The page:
Sally Hughes Smith


Sally.jpg (68913 bytes)Painting is my bliss.  Whether it is a day spent with oils doing plein air canvases or a rainy day in my Charleston studio reworking a field sketch, it's where I want to be.  It all began with art history and fine art at Duke University, moved to  Museum of Fine Art classes in Boston, and a total visceral commitment the first time I saw the Impressionist collections in person in Paris. From that time on I have always made time for painting.  Rearing four children and working along the way, but never losing sight of my deep desire to translate the natural world and my reaction to it into paint. Picture_044.jpg (149308 bytes) I became a committed fulltime painter after discovering that I have a seriously threatening eye condition (occular histoplasmosis) in 1988.  The awareness that I do not know now and have never known since then just how long I will be able to see well enough to paint has been hugely motivating.  As scary as it has been,  I feel that ultimately it has been an extremely positive factor in keeping me highly conscious of the excruciating beauty all around us.lgLazy_Day.jpg (91975 bytes) I believe I see things with different eyes as I look through this filter. Since then I have had over 48 one-woman shows, participated in numerous group exhibits, shown in museums in the southeast, won several poster contests, was artist in residence in Florence, Italy in 2012, culminating with a one women exhibit at the Jules Maidoff Palazzo there, written and illustrated a children's book that has gone into its fourth printing , been commissioned to do the Charleston Visitors Guide cover which turned into posters and a gift line for the Charleston Aquarium, among other recognitions.  

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 The children's book I wrote and illustrated in 1999 , Rosebud Roams Charleston, has gone into it's fourth printing , has a series of attendant prints, and has spawned opportunities to speak in many forums.  My second book, The Circle, A Walk With Dementia (now in its 2nd printing), has led to my hosting 80 talk show style podcasts on the subject for the Medical University of South Carolina and has raised thousands of dollars for related research.. My deepest desire is that I will continue to paint , growing  and stretching, in my quest to honestly put  my vision on canvas and, hopefully , open other's consciousness in some small way to this mystery and celebration that I feel.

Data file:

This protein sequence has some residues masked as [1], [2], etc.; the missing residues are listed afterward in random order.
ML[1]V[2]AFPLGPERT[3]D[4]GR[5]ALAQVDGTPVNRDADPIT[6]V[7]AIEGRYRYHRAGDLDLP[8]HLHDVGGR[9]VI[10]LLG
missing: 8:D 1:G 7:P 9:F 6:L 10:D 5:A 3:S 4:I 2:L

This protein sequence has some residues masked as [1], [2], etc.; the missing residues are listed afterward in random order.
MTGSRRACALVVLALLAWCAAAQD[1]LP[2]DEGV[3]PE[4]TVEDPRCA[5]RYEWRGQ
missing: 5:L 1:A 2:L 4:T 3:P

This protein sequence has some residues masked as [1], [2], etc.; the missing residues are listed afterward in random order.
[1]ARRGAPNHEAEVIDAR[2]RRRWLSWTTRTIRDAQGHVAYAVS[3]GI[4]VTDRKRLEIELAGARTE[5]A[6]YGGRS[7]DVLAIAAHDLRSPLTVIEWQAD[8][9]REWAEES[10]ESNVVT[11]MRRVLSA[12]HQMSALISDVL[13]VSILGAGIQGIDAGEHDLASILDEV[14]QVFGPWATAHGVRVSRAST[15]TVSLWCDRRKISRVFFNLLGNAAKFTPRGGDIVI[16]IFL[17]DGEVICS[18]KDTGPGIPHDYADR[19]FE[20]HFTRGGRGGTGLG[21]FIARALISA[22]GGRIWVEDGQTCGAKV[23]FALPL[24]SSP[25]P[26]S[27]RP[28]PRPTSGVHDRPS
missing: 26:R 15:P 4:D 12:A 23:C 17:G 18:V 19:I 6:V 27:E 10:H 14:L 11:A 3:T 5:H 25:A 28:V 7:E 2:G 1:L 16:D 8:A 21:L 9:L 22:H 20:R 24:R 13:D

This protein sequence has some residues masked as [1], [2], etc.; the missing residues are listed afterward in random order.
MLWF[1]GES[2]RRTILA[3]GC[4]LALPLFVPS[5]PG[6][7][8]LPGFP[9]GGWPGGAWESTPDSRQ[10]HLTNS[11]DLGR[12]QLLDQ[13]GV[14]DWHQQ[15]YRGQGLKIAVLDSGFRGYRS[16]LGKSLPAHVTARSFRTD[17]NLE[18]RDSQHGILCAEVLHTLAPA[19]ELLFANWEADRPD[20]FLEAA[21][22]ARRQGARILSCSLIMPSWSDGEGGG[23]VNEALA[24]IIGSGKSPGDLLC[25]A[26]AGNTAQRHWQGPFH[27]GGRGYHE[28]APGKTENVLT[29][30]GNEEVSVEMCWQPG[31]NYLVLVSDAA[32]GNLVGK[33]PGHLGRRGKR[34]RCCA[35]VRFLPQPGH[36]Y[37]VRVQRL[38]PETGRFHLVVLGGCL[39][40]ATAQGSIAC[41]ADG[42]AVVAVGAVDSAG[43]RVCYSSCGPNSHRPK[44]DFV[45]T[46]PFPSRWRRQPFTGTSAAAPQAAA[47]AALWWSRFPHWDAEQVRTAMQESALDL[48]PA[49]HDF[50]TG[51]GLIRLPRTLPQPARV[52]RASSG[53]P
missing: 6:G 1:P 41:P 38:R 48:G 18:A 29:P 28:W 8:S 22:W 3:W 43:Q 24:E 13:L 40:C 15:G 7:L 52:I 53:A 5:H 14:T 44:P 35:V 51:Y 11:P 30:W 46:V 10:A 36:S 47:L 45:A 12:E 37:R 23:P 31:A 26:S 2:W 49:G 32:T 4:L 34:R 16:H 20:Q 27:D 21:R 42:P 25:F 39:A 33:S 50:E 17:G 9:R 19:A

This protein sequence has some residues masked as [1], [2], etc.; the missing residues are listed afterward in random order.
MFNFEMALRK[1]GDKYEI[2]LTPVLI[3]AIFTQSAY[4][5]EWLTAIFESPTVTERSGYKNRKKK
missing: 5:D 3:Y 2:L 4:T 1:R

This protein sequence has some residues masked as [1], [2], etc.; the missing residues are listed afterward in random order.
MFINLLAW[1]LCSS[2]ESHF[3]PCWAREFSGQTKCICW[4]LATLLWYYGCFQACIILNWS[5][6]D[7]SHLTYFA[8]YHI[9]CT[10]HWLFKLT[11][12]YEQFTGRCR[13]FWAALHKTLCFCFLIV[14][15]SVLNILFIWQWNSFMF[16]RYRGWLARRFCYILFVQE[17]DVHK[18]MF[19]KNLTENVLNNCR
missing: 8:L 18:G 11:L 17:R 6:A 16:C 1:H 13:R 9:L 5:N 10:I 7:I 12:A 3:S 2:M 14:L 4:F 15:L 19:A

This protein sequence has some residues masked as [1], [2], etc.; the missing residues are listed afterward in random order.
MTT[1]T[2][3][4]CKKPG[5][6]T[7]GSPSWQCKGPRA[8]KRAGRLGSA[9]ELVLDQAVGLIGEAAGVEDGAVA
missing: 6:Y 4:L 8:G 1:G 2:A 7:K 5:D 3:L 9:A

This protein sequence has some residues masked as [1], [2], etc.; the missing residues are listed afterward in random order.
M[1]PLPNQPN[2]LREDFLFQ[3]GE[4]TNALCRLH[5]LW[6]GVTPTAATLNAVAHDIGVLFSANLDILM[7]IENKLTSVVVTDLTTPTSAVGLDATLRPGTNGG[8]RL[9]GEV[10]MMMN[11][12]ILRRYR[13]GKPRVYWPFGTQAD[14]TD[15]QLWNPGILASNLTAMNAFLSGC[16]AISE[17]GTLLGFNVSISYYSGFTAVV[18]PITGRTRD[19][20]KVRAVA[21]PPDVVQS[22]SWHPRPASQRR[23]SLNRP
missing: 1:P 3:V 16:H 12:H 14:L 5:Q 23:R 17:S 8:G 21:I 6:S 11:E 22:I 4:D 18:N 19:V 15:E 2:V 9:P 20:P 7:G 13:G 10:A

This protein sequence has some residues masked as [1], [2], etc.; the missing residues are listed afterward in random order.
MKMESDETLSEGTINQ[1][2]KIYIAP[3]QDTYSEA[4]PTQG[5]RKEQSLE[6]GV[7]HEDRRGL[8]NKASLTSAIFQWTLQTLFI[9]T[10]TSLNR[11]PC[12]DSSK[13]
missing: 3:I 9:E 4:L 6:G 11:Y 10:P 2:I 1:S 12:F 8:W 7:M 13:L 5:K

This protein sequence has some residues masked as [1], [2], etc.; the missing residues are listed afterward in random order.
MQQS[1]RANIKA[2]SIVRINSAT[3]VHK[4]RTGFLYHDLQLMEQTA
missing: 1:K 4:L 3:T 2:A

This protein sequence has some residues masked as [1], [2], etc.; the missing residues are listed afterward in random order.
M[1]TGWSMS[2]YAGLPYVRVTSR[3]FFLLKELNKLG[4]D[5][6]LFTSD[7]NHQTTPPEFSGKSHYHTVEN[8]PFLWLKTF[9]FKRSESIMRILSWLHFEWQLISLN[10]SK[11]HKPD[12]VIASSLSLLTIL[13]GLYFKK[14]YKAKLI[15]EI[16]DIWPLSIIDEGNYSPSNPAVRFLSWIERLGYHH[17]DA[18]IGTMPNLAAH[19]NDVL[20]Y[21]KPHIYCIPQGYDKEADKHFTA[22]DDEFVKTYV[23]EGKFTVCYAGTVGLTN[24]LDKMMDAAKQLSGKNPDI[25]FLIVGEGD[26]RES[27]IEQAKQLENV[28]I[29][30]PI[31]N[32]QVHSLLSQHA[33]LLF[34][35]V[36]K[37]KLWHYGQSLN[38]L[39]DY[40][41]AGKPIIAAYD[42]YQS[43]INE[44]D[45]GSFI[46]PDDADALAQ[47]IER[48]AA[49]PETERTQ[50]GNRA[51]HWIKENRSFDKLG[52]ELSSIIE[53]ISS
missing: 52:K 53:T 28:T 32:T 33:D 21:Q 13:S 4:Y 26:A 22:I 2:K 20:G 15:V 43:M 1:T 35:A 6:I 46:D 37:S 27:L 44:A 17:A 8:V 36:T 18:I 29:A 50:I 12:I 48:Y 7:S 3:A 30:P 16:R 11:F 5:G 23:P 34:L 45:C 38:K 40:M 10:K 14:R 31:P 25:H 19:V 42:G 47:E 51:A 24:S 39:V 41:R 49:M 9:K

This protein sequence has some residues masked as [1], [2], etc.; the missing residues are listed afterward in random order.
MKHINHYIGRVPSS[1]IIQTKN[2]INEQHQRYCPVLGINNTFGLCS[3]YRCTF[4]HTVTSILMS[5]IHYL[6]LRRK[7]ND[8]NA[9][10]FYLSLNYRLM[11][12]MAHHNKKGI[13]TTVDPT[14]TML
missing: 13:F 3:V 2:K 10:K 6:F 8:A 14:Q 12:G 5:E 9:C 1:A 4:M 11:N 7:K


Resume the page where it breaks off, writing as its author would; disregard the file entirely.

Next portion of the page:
LWF0138.jpg (113803 bytes)The artist was born in Memphis, Tennessee, graduated from Duke University with a major in English and a focus in art,  and has taken continuing education classes and workshops intermittently. Along the years she has had  such diverse careers as: Chief Librarian of Duke University Chemistry Library, a fashion model, and  a career in historic restoration.  Her works are in corporate and private collections in over 200 cities across the United States and abroad.  She lives in Charleston where she and her husband have reared their four children.


Parting words to fellow artists: 
Just do it. Clear  your mind, forget all the reasons why it is  not a good time or too hard to fit in.  Just clear your mind and do it.  You will never be younger.  Be easy on yourself.   Play  with it. Just have fun.  It is not a life or death matter. I find some of the most talented people I know don't paint because they are perfectionists and it has to be right  right off.  Painting a painting is like writing a symphony in some ways, full of contrasts, highs and lows, quiet places so crescendos are more powerful, structure and balance, different textures.  There is so much to learn about composing a painting.  These are all components we can study and practice until we have an inner sense of them. Work hard, study lots, take classes and do lots of studies, be willing to make mistakes, be disciplined and daily in your  comfort with your materials, but when you go out to paint, my best advice is to clear your circuits of the world, turn and face your subject and get lost in it. Don't quit thinking, all that you have studied is there in you, but let it flow. Stop counting the steps and listen to the music. Let it tell you where to go. What  do you want to say?  What made you want to paint it? Paint that.  Otherwise just take a photo.



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